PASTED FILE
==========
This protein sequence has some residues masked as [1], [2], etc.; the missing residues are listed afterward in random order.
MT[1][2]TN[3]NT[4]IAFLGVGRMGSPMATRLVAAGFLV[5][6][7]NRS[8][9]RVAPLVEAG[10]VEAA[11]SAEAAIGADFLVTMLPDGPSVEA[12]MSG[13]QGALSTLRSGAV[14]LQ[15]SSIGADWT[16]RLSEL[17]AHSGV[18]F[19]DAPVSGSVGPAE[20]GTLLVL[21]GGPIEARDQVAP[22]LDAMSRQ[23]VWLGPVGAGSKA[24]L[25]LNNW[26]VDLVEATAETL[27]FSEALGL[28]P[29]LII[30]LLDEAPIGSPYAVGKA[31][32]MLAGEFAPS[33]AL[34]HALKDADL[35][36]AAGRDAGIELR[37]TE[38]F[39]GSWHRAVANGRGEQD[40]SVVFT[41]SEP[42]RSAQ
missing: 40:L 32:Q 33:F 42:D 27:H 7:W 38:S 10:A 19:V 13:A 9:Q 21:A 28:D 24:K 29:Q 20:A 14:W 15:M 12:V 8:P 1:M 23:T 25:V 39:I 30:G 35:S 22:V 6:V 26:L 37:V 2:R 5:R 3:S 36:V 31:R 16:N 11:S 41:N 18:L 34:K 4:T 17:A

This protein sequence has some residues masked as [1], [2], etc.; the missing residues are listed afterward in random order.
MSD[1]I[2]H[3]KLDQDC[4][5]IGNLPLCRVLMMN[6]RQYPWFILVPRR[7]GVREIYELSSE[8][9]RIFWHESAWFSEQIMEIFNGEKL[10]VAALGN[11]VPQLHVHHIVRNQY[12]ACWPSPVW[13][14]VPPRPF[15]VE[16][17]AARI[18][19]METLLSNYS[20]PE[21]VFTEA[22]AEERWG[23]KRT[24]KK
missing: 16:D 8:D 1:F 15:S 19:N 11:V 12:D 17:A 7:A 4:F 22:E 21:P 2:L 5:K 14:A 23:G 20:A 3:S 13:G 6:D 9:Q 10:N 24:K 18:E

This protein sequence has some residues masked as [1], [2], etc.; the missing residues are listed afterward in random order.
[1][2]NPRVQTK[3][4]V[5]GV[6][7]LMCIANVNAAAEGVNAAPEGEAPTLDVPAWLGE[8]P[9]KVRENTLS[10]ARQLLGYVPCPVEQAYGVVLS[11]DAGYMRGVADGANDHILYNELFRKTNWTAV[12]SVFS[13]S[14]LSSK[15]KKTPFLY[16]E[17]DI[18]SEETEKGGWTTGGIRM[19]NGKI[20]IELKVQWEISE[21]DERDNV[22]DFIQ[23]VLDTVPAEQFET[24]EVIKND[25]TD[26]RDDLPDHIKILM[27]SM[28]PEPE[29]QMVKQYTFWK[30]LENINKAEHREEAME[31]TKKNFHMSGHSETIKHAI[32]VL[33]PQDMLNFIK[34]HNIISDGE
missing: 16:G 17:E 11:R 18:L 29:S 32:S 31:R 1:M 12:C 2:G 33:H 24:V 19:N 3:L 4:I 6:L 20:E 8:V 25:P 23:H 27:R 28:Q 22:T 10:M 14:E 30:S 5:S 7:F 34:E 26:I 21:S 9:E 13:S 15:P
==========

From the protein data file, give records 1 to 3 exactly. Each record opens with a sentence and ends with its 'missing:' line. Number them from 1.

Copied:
This protein sequence has some residues masked as [1], [2], etc.; the missing residues are listed afterward in random order.
MT[1][2]TN[3]NT[4]IAFLGVGRMGSPMATRLVAAGFLV[5][6][7]NRS[8][9]RVAPLVEAG[10]VEAA[11]SAEAAIGADFLVTMLPDGPSVEA[12]MSG[13]QGALSTLRSGAV[14]LQ[15]SSIGADWT[16]RLSEL[17]AHSGV[18]F[19]DAPVSGSVGPAE[20]GTLLVL[21]GGPIEARDQVAP[22]LDAMSRQ[23]VWLGPVGAGSKA[24]L[25]LNNW[26]VDLVEATAETL[27]FSEALGL[28]P[29]LII[30]LLDEAPIGSPYAVGKA[31][32]MLAGEFAPS[33]AL[34]HALKDADL[35][36]AAGRDAGIELR[37]TE[38]F[39]GSWHRAVANGRGEQD[40]SVVFT[41]SEP[42]RSAQ
missing: 40:L 32:Q 33:F 42:D 27:H 7:W 38:S 10:A 19:V 13:A 9:Q 21:A 28:D 24:K 29:Q 20:A 14:W 15:M 12:V 8:P 1:M 23:T 25:V 39:I 30:G 35:S 22:V 6:V 26:L 37:V 2:R 5:R 3:S 36:V 31:R 16:N 11:S 41:N 18:L 34:K 4:T 17:A

This protein sequence has some residues masked as [1], [2], etc.; the missing residues are listed afterward in random order.
MSD[1]I[2]H[3]KLDQDC[4][5]IGNLPLCRVLMMN[6]RQYPWFILVPRR[7]GVREIYELSSE[8][9]RIFWHESAWFSEQIMEIFNGEKL[10]VAALGN[11]VPQLHVHHIVRNQY[12]ACWPSPVW[13][14]VPPRPF[15]VE[16][17]AARI[18][19]METLLSNYS[20]PE[21]VFTEA[22]AEERWG[23]KRT[24]KK
missing: 16:D 8:D 1:F 15:S 19:N 11:V 12:D 17:A 7:A 4:F 22:E 21:P 2:L 5:K 14:A 23:G 20:A 3:S 13:G 6:D 9:Q 10:N 24:K 18:E

This protein sequence has some residues masked as [1], [2], etc.; the missing residues are listed afterward in random order.
[1][2]NPRVQTK[3][4]V[5]GV[6][7]LMCIANVNAAAEGVNAAPEGEAPTLDVPAWLGE[8]P[9]KVRENTLS[10]ARQLLGYVPCPVEQAYGVVLS[11]DAGYMRGVADGANDHILYNELFRKTNWTAV[12]SVFS[13]S[14]LSSK[15]KKTPFLY[16]E[17]DI[18]SEETEKGGWTTGGIRM[19]NGKI[20]IELKVQWEISE[21]DERDNV[22]DFIQ[23]VLDTVPAEQFET[24]EVIKND[25]TD[26]RDDLPDHIKILM[27]SM[28]PEPE[29]QMVKQYTFWK[30]LENINKAEHREEAME[31]TKKNFHMSGHSETIKHAI[32]VL[33]PQDMLNFIK[34]HNIISDGE
missing: 16:G 17:E 11:R 18:L 29:S 32:S 31:R 1:M 12:C 2:G 33:H 24:V 19:N 3:L 4:I 6:L 20:E 8:V 25:P 23:H 27:R 28:Q 22:T 10:M 14:E 30:S 5:S 7:F 34:E 26:I 21:S 9:E 13:S 15:P